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Jeffrey Toobin has written a beautiful, but very worrying, piece in the current New Yorker. It’s more than competent reporting; it can stand as a monument to a dedicated career prosecutor. Tom Wales worked as an assistant U.S. attorney in Seattle for fourteen years, with a long string of accomplishments to his credit. He gave the sort of selfless, courageous public service that made the Department of Justice an important institution and garnered public respect for it across the nation. And then the Bush Administration arrived. Tom Wales was murdered in the line of work on an important prosecution.
Now you’d expect the Justice Department to pull in and express its concern about the loss, and then get up and do something about it. The cold-blooded murder of a law enforcement official is a particularly heinous crime, one which strikes at the basic fiber of our rule of law culture. But for the Bush Justice Department, it was something to be brushed off. You see, Wales was under suspicion of not being a “loyal Bushie”! Moreover, he had been a public opponent of the legalization of handguns. So the political bosses in the Bush Justice department just couldn’t get worked up about his murder. (See, the value of human lives in our society is not equal; evidently, the value of the lives of those of us who are not “loyal Bushies” is decidedly depreciated).
Toobin’s account is moving and left me even more impressed with John McKay, a career Republican, and an all around superb lawyer and decent person. Which is exactly why Karl Rove, Harriet Miers and their team were apparently so eager to get rid of him:
By all accounts, John McKay was a successful U.S. Attorney in Seattle. He reorganized the office, increased the number of prosecutions, and improved morale. At the annual meetings of all U.S. Attorneys, McKay made a point of mentioning Wales. “Once a year, I stood up in front of my colleagues and talked about Tom Wales,” McKay said. “He was murdered, and he was murdered in the line of duty. Most of my colleagues really welcomed that. I felt it was my job to do it.” James Comey, who succeeded Thompson as Deputy Attorney General under Ashcroft, testified before Congress earlier this year that McKay “was excellent, in my experience. I had worked with him, as with the others, as a peer when I was U.S. Attorney in Manhattan and then as the Deputy Attorney General. So I had a very positive sense of John McKay.” On September 22, 2006, McKay’s office received a glowing evaluation from the Department of Justice. On December 7th, McKay, along with six other U.S. Attorneys, was fired.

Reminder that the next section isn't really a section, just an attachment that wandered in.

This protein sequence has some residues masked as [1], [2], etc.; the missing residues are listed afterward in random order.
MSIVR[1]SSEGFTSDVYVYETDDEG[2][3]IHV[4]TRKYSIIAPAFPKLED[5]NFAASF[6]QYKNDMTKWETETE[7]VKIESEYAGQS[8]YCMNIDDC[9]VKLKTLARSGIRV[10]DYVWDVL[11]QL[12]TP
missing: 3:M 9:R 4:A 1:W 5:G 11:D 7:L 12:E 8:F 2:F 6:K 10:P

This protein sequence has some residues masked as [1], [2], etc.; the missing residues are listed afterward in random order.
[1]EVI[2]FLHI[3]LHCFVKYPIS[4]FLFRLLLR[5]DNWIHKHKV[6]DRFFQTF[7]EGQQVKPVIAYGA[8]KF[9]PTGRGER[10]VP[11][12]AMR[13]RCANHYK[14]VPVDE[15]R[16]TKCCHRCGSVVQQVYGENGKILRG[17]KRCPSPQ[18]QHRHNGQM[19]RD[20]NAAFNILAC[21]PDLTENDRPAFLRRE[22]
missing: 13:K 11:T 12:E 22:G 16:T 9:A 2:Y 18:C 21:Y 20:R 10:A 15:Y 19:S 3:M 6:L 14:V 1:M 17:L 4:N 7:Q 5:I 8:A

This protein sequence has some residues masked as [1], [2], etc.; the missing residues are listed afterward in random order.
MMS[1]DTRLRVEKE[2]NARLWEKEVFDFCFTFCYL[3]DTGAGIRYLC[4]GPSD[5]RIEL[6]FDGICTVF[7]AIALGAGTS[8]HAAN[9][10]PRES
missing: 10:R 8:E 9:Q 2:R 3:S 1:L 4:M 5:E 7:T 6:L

The dismissals of the U.S. Attorneys soon became a national story, and Alberto Gonzales, the Attorney General, and other Administration officials have struggled to explain the reasons for the firings. Gonzales, in testimony before the Senate Judiciary Committee in April, had little to say about McKay. To the best of his recollection, Gonzales said, McKay was fired because of his aggressive advocacy, in August, 2006, of an information-sharing system for federal prosecutors and for his complaints in a September 22, 2006, story in the Seattle Post-Intelligencer about budgetary constraints in the Seattle office. (McKay ran a pilot program for the Law Enforcement Information Exchange, a Justice Department initiative that allows state and federal investigators to share information. The program has since been expanded.)
Gonzales’s justifications for McKay’s dismissal now seem unlikely to be true, because it has become clear that Justice Department officials were seeking to fire McKay before 2006. On March 2, 2005, Kyle Sampson, Gonzales’s chief of staff, included McKay’s name on a list of thirteen U.S. Attorneys to be fired, in an e-mail to Harriet Miers, the White House counsel. Sampson sent the e-mail four months after the 2004 elections, and after McKay decided not to bring charges against the Democratic Party, or people affiliated with it, in Washington State, in the wake of a narrow victory by Christine Gregoire, the Democratic candidate, in the governor’s race. The contest, which was resolved after two recounts, prompted a lawsuit by the state Republican Party alleging widespread voting irregularities.